Sections

Reynoso, Menchaca, James, and Velazquez rallied for harsher code enforcement

Rabble-house-ers! Pols, activists decry Bushwick slumlords

The Brooklyn Paper
Share on TwitterTweet
Share on Facebook
Subscribe

Don’t miss our updates:

Creating affordable housing is all well and good but the city should also keep existing cheap apartments from going the way of the dodo, said protesters at a march through Bushwick on Sunday.

Mayor DeBlasio’s pledge to build 200,000 new units of affordable housing in the next decade overlooks the fact that landlords are letting rent-regulated buildings rot, and in some cases actively sabotaging them, according to activists who are calling on the city to ramp up code enforcement against slumlords.

“We want to make sure the mayor doesn’t forget about people who already live in places,” said Jose Lopez, an organizer with the immigrant and worker advocacy group Make the Road New York.

The problem of landlords trying to force out tenants is particularly prevalent right now in Bushwick, Lopez said. Demonstrators, including councilmen Antonio Reynoso (D–Bushwick) and Carlos Menchaca (D–Red Hook), Congresswoman Nydia Velazquez (D–Bushwick), and Public Advocate Letitia James, tromped around the rapidly gentrifying neighborhood, stopping at three addresses that they said exemplified the trend.

“The city needs to address the displacement of low-income families by landlords who purposely demolish units in an effort to convert them into market-rate apartments,” Reynoso said. “This is just not right and we are seeing it all over North Brooklyn, especially in Williamsburg and Bushwick.”

The rally and march were the latest in a string of actions by a coalition called Real Affordability for All, assembled to highlight housing issues ahead of the anticipated May 1 release of DeBlasio’s housing plan.

A report by Make the Road New York calls for the city to create stronger incentives for landlords to make repairs, come up with tougher penalties for landlords who violate the building code, and bolster protections for tenants facing dangerous conditions.

— with Danielle Furfaro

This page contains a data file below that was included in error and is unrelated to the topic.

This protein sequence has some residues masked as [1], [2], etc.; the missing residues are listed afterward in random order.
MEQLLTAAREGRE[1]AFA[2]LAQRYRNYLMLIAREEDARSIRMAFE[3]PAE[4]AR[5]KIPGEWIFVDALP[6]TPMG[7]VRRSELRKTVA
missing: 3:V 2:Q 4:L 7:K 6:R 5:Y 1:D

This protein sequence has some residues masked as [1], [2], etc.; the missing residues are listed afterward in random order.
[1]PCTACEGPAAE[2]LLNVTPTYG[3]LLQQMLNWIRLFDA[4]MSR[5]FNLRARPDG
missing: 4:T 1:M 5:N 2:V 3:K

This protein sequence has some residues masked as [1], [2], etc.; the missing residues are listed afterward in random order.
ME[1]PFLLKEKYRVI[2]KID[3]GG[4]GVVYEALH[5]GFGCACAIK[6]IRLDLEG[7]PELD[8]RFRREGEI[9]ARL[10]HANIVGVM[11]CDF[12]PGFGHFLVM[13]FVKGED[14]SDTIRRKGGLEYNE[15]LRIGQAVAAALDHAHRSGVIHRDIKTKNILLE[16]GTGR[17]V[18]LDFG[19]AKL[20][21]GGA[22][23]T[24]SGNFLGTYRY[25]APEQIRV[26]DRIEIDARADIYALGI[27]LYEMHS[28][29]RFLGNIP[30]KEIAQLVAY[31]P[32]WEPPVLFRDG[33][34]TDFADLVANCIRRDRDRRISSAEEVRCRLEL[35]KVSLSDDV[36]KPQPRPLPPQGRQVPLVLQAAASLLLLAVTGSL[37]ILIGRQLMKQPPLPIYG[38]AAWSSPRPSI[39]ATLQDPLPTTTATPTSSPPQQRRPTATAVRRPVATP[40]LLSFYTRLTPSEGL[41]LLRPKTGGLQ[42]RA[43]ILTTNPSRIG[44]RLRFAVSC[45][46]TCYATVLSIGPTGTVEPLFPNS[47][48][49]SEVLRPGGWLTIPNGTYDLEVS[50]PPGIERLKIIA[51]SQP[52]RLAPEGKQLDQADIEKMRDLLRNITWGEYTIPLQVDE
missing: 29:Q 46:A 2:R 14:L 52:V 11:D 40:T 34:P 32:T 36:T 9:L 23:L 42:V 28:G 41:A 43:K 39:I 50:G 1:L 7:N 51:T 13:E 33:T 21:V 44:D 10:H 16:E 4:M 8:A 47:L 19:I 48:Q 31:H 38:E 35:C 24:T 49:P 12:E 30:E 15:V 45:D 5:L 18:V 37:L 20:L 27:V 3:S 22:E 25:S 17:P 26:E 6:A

Updated 4:24 pm, April 7, 2014
Nathan Tempey is a Deputy Editor at the Community Newspaper Group. Reach him at ntempey@cnglocal.com or by calling (718) 260-4504. Follow him at twitter.com/nathantempey.
Today’s news:
Share on TwitterTweet
Share on Facebook
Subscribe

Don’t miss our updates:

Reasonable discourse

HiDipster says:
Where's Sybil? The people, the people...
April 7, 2014, 6:01 pm
The Chooch from The Bohemian Magic Show says:
Same old same old. Hasn't anyone heard of hiring a plumber, an electrician, a carpenter, paying them to fix the place, docking the cost against your rent, and THEN going to court? In the suburbs we used to call it playing chicken. You've got 12 people now against your landlord, all of them paying to fix the building. Your landlord will slide into debt, to you, and in a few years you'll own the building. Just one item from the Bohemian bag of magic tricks.
April 8, 2014, 8:13 am
Freakinrican from Bushwick/broadway says:
Half my block got brought out. I was the only one left in my building. My heat went off and my apartment was "burglarized" all in November 2013. Took developers to court, almost ended up owning building. Never underestimate a rent regulated apt.
April 8, 2014, 7 pm

Enter your comment below

By submitting this comment, you agree to the following terms:

You agree that you, and not BrooklynPaper.com or its affiliates, are fully responsible for the content that you post. You agree not to post any abusive, obscene, vulgar, slanderous, hateful, threatening or sexually-oriented material or any material that may violate applicable law; doing so may lead to the removal of your post and to your being permanently banned from posting to the site. You grant to BrooklynPaper.com the royalty-free, irrevocable, perpetual and fully sublicensable license to use, reproduce, modify, adapt, publish, translate, create derivative works from, distribute, perform and display such content in whole or in part world-wide and to incorporate it in other works in any form, media or technology now known or later developed.

First name
Last name
Your neighborhood
Email address
Daytime phone

Your letter must be signed and include all of the information requested above. (Only your name and neighborhood are published with the letter.) Letters should be as brief as possible; while they may discuss any topic of interest to our readers, priority will be given to letters that relate to stories covered by The Brooklyn Paper.

Letters will be edited at the sole discretion of the editor, may be published in whole or part in any media, and upon publication become the property of The Brooklyn Paper. The earlier in the week you send your letter, the better.

Don’t miss out!

Stay in touch with the stories people are talking about in your neighborhood:

Optional: Help us tailor our newsletters to you!